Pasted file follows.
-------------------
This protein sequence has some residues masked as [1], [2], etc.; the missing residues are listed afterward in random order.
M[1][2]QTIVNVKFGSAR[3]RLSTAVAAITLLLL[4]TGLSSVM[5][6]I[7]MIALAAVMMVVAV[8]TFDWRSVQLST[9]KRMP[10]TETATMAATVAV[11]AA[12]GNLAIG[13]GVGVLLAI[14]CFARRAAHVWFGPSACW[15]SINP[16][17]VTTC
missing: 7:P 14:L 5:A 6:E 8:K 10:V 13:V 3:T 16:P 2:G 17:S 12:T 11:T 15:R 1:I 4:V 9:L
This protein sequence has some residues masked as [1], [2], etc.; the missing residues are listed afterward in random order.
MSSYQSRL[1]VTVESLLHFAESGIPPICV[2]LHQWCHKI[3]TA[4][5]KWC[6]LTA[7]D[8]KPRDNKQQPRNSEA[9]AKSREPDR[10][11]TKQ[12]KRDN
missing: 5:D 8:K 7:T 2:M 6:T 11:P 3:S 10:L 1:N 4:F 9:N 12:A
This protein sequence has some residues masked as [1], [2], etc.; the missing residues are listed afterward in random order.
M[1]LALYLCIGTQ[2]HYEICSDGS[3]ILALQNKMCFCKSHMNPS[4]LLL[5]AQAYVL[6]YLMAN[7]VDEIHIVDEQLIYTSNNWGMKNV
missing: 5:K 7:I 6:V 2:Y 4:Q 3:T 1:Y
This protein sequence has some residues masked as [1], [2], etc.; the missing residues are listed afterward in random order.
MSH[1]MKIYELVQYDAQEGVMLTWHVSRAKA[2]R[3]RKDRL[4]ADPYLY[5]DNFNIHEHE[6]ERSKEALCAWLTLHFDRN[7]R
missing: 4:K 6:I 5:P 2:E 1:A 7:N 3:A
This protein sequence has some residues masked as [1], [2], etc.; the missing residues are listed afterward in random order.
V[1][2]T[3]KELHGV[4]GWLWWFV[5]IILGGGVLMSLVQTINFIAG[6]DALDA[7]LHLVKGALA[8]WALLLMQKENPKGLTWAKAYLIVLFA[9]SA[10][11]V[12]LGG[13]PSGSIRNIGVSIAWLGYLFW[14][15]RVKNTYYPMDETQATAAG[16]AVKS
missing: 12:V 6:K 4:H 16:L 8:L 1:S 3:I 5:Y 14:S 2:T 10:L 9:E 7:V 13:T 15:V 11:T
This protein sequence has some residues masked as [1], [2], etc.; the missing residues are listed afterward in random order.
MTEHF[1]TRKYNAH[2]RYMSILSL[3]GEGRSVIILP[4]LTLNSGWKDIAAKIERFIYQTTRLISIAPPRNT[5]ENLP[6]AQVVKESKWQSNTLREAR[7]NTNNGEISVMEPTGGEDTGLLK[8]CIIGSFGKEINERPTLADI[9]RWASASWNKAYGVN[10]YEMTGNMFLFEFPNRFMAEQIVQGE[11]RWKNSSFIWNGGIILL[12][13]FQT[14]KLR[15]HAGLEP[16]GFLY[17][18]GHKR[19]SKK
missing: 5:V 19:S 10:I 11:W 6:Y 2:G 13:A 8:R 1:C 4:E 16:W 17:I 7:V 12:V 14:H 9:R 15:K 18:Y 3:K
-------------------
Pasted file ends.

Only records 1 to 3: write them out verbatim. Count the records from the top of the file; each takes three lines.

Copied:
This protein sequence has some residues masked as [1], [2], etc.; the missing residues are listed afterward in random order.
M[1][2]QTIVNVKFGSAR[3]RLSTAVAAITLLLL[4]TGLSSVM[5][6]I[7]MIALAAVMMVVAV[8]TFDWRSVQLST[9]KRMP[10]TETATMAATVAV[11]AA[12]GNLAIG[13]GVGVLLAI[14]CFARRAAHVWFGPSACW[15]SINP[16][17]VTTC
missing: 7:P 14:L 5:A 6:E 8:K 10:V 13:V 3:T 16:P 2:G 17:S 12:T 11:T 15:R 1:I 4:V 9:L
This protein sequence has some residues masked as [1], [2], etc.; the missing residues are listed afterward in random order.
MSSYQSRL[1]VTVESLLHFAESGIPPICV[2]LHQWCHKI[3]TA[4][5]KWC[6]LTA[7]D[8]KPRDNKQQPRNSEA[9]AKSREPDR[10][11]TKQ[12]KRDN
missing: 5:D 8:K 7:T 2:M 6:T 11:P 3:S 10:L 1:N 4:F 9:N 12:A
This protein sequence has some residues masked as [1], [2], etc.; the missing residues are listed afterward in random order.
M[1]LALYLCIGTQ[2]HYEICSDGS[3]ILALQNKMCFCKSHMNPS[4]LLL[5]AQAYVL[6]YLMAN[7]VDEIHIVDEQLIYTSNNWGMKNV
missing: 5:K 7:I 6:V 2:Y 4:Q 3:T 1:Y